During Boardman’s time at Amtrak, host railroad BNSF said it would no longer maintain the former Santa Fe route used by the Chief in western Kansas, southeast Colorado and northern New Mexico to passenger train standards because the freight carrier seldom used it.

The Amtrak letter noted that in some places Amtrak is the sole user of the line.

“Despite what Boardman said, the irrefutable facts clearly indicate the first attempt ever at shaking down states for funding passenger rail infrastructure (Kansas, Colorado, New Mexico) was designed and initiated on Boardman’s watch, with the support of the same Board of Directors and executive line of management who were in place when he made these decisions . . . ,” Singer wrote.

Singer charged in his column that during the Boardman administration at Amtrak the carrier’s best managers were encouraged to take buyouts “during multiple reorganizations that only depleted vital institutional knowledge.”

Although Boardman in his letter accused Amtrak of a lack of transparency, Singer said Amtrak also worked in secrecy during the Boardman administration.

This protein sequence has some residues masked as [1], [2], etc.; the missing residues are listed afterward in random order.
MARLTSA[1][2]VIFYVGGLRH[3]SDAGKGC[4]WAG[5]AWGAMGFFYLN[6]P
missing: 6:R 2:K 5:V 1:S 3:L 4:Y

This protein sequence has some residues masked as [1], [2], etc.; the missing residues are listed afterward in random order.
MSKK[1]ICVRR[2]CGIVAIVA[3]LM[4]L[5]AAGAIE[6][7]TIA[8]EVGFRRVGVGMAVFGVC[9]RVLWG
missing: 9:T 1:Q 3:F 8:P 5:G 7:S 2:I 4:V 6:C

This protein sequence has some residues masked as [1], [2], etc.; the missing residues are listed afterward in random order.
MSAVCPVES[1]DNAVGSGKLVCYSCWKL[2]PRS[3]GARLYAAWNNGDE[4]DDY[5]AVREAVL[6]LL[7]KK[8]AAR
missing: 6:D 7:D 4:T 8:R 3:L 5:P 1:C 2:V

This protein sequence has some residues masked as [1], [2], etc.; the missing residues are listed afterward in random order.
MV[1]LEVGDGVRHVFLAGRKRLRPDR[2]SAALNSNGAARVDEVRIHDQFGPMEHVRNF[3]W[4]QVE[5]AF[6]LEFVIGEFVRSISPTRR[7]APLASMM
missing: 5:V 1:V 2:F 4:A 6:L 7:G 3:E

“In reality, Boardman barely provided lip service to the long-distance routes, as evidenced by the lack of any pro formas to Congress to factually detail the number of passengers turned away, and loss of revenues, due to the lack of space on those trains; and to identify the need for more equipment to expand frequencies and to meet new route opportunities,” Singer wrote.

Singer contends Amtrak’s board of directors and its top management has a “singularly focused” commitment to serve their political patrons of the Northeast Corridor at the expense of the national system.

“What apparently puzzles Boardman is how quickly his inner circle turned their loyalty to the new CEO, Richard Anderson, continuing to focus on ensuring their own survival by placating a very conflicted Board,” Singer wrote.

Singer called for a redefinition of Amtrak to serve all interests, including the national system.

“In the end, what is critical to acknowledge is that given the vast amount of continuing infrastructure investment required for the NEC, the initial action to force those select states along the Southwest Chief route to pay tribute was abhorrently wrong. Now, that should be clearly acknowledged and corrected by federal grants and funds to maintain the national network,” Singer wrote.